The pulverizer illustrated includes a cylindrical upper housing Ill and a lower section II supported on a foundation I2. The lower section II encloses the pulverizer gear drive which includes a horizontal pinion shaft, [3 arranged to drive a vertical drive shaft [4 axially arranged in the section H and the housing l0, The drive shaft ld extends upwardly through bearings ar ranged in a base plate I5" forming the top of the base section II. The upper housing I is detachably secured to the base plate i and en.- closes the grinding parts of the pulverizer which comprises a drive yoke ll of generally conical form keyed on the upper part of the drive shaft and an annular lower grinding ring ["8 sup ported on and dowelled to aflattened lower portion of the drive yoke. The upper face of the grinding ring is shaped to form a circular track for a row of rolling grinding elements 29-,- preferably balls of wear resistant ferrous alloy; The balls support a non-rotary upper grinding ring -2I-having a circular ball track formed in its lower face. An annular spider 22 mounted on the upper ring is provided with lugs 23 arranged in guides 29 on the inner wall of the housing Ill for preventing rotation, but permitting vertical movement of the spider 22 and upper grinding ring 2|. A resilient grinding pressure is exerted downwardly on the grinding parts by a number of coil springs 24 engaging the spider. 1 The material to be pulverized is supplie through a feed spout 25 to the inner side of the upper grinding ring 2| and the circular row of balls 28 and falls on the upper inclined surface of the yoke ll, being distributed throughout the grinding area by the rotation of the drive yoke and associated parts.- Due to the effect of centrifugal force the material flows outwardly be= tween the rings and balls, discharging therefrom at an oblique angle to the periphery of the -grind'-.
ping through the throat 32, and the gate sec-' tion 34, into the lower part of the pulverizer. The compartment 35 communicates with the grinding zone through a small opening 36 in the housing base plate below which a slidable gate 37 is mounted and manually operable through a rack and pinion system 38 to open and close the opening 36. The compartment 35 is periodically cleaned through a door 40.
ing elements depending upon their rotational carrier air from the wind box -30 passes into the housing iii through passages 3! into an annular space 39 in the housing it at the outer side of the drive yoke ll. The air stream then flows upwardly through a throat passage '32 formed between the outer side of the lower grinding ring 18 and an annular throat ring 33 mounted for radial adjustment on the inner side of the housing it]. A segmental portion of the outer throat wall is formed by a pivoted relief gate Sdvvhic'h swingsout to permit the passage of any large pieces of unpulverizable or foreign material, such as slate or tramp iron, iiito the lower portion of the housing IE3. At a position subsequent to the "relief gate 3 3, in the direction of rotation, the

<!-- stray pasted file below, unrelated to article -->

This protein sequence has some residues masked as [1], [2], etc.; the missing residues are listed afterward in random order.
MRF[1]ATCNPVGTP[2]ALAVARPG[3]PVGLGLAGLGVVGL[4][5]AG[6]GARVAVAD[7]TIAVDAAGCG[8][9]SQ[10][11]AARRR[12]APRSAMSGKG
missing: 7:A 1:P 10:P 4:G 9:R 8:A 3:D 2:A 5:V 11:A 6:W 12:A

base section H is provided with a pocket or compartment 35 for the collection of material drop- In the operation of the pulverizer illustrated,
the material to be pulverized is supplied to the inner side .of the grinding elements and is subjected to the pulverizing effects of the rings and balls during its outward fiow therethrough. As the pulverized material flows outwardly beyond the edge "of the lower ring [8 it is picked up by the stream of air ascending through the throat 32, with the material-laden air passing upwardly to the rotating classifier 26 which separates the coarse and 'fine particles, the coarse particle's being returned t6 the inner side of the ball row and the fine partieles delivered to the pulverizer outlet or outlets -21. The particles of materialno't picked up by the annular air stream, due to their excessive size or density, fall through the subj-acent part of the air throat'or through the relief gate section 3'4 into the air entrance areaat the outer side of the drive yoke H, and thence into the compartment 35.
When pulverizers of the type described are used in a direct firing system, the amount of air supplied to the pulverizer may be substantially proportional to the amount of 'coal pulverized or may be in some predetermined ratio with the amount of coal. In any event, the air velocity in the throat will vary over a wide range with changes in the pulverizer load. Accordingly, at low pulverizer loads, the air Velocity through the throat 32 may approach the minimum Velocity necessary to maintain in suspension the mass of pulverized materialoccurring at the discharge side of the grinding elements, and to lift the smaller particles of that material out of the grinding zone; The heavier particles of the suspended mass will tend to drop through the air stream and into the throat, either clogging a portion of the opening or falling through into the lewer part of the musing The amount of material dribbling through the throat 32 will or course vary with the velocity or the air passing therethrough and "at low pulverizer capacities the dribble may reach undesirable proportions. Such conditions may be aggravated by unequal distribution of air fiow "around the circumference of the throat wherby the flow velocities through one segment of the throat may be less than that through another segment; Under such conditions the minimum total air now to and through the pulverizer will be limited by the 'air velocity through that section of the throat having the lowest air flow, "otherwise the total loss b dribble through the one section of threat may be disproportionate to the total air flow to the pul- 'verizer. Such 'circumferentially unequal'air flows will also tend to cause an unequal sizing of the pulverized material delivered by the pulverizer and, when a plurality of pulverizer outlets 2? are provided, there maybe an inequality in the density of coal "and air mixture delivered through each outlet and an unequaluistribution 6f Coal and'air to each pulverizer putlet.